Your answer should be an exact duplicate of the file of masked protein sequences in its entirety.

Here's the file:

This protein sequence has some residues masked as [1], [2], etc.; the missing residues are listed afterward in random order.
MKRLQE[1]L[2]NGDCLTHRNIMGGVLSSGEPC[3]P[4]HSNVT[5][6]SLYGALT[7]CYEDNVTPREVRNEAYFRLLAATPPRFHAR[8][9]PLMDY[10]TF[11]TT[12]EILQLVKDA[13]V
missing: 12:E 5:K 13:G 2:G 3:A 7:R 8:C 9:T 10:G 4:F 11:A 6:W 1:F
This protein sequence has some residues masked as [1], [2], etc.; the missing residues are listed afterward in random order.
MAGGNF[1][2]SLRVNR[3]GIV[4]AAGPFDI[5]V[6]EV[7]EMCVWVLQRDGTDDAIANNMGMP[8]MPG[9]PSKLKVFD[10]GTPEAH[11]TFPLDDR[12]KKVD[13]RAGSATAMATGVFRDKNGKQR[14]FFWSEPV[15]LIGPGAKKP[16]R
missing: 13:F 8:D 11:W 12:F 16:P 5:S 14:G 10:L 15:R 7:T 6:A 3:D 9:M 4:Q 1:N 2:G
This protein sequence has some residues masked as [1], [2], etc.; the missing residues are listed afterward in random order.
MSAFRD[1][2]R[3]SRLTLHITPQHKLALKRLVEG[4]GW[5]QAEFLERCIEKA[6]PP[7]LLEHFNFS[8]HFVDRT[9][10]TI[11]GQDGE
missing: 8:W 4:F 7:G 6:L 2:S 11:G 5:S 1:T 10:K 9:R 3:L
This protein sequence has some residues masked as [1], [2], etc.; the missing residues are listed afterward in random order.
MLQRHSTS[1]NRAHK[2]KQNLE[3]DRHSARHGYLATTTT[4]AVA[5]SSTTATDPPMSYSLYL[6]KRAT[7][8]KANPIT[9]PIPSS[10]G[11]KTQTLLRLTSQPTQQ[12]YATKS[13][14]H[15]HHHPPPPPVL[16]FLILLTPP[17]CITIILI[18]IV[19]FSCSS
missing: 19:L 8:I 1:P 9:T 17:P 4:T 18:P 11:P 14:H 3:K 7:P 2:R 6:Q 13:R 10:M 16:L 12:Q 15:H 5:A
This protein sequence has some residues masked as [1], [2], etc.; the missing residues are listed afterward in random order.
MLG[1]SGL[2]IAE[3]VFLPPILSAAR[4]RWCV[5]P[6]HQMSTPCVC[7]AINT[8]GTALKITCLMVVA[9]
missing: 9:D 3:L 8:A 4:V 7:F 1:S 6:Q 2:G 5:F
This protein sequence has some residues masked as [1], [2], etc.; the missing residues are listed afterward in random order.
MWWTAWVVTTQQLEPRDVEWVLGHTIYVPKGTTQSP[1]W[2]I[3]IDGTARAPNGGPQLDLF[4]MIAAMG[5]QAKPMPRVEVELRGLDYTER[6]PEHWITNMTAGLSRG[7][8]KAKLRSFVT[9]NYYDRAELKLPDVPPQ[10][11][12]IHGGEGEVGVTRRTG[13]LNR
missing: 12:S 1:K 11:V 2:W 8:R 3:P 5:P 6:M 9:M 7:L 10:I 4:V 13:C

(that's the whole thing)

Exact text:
This protein sequence has some residues masked as [1], [2], etc.; the missing residues are listed afterward in random order.
MKRLQE[1]L[2]NGDCLTHRNIMGGVLSSGEPC[3]P[4]HSNVT[5][6]SLYGALT[7]CYEDNVTPREVRNEAYFRLLAATPPRFHAR[8][9]PLMDY[10]TF[11]TT[12]EILQLVKDA[13]V
missing: 12:E 5:K 13:G 2:G 3:A 7:R 8:C 9:T 10:G 4:F 11:A 6:W 1:F
This protein sequence has some residues masked as [1], [2], etc.; the missing residues are listed afterward in random order.
MAGGNF[1][2]SLRVNR[3]GIV[4]AAGPFDI[5]V[6]EV[7]EMCVWVLQRDGTDDAIANNMGMP[8]MPG[9]PSKLKVFD[10]GTPEAH[11]TFPLDDR[12]KKVD[13]RAGSATAMATGVFRDKNGKQR[14]FFWSEPV[15]LIGPGAKKP[16]R
missing: 13:F 8:D 11:W 12:F 16:P 5:S 14:G 10:L 15:R 7:T 6:A 3:D 9:M 4:Q 1:N 2:G
This protein sequence has some residues masked as [1], [2], etc.; the missing residues are listed afterward in random order.
MSAFRD[1][2]R[3]SRLTLHITPQHKLALKRLVEG[4]GW[5]QAEFLERCIEKA[6]PP[7]LLEHFNFS[8]HFVDRT[9][10]TI[11]GQDGE
missing: 8:W 4:F 7:G 6:L 2:S 11:G 5:S 1:T 10:K 9:R 3:L
This protein sequence has some residues masked as [1], [2], etc.; the missing residues are listed afterward in random order.
MLQRHSTS[1]NRAHK[2]KQNLE[3]DRHSARHGYLATTTT[4]AVA[5]SSTTATDPPMSYSLYL[6]KRAT[7][8]KANPIT[9]PIPSS[10]G[11]KTQTLLRLTSQPTQQ[12]YATKS[13][14]H[15]HHHPPPPPVL[16]FLILLTPP[17]CITIILI[18]IV[19]FSCSS
missing: 19:L 8:I 1:P 9:T 17:P 4:T 18:P 11:P 14:H 3:K 7:P 2:R 6:Q 13:R 10:M 16:L 12:Q 15:H 5:A
This protein sequence has some residues masked as [1], [2], etc.; the missing residues are listed afterward in random order.
MLG[1]SGL[2]IAE[3]VFLPPILSAAR[4]RWCV[5]P[6]HQMSTPCVC[7]AINT[8]GTALKITCLMVVA[9]
missing: 9:D 3:L 8:A 4:V 7:F 1:S 6:Q 2:G 5:F
This protein sequence has some residues masked as [1], [2], etc.; the missing residues are listed afterward in random order.
MWWTAWVVTTQQLEPRDVEWVLGHTIYVPKGTTQSP[1]W[2]I[3]IDGTARAPNGGPQLDLF[4]MIAAMG[5]QAKPMPRVEVELRGLDYTER[6]PEHWITNMTAGLSRG[7][8]KAKLRSFVT[9]NYYDRAELKLPDVPPQ[10][11][12]IHGGEGEVGVTRRTG[13]LNR
missing: 12:S 1:K 11:V 2:W 8:R 3:P 5:P 6:M 9:M 7:L 10:I 4:V 13:C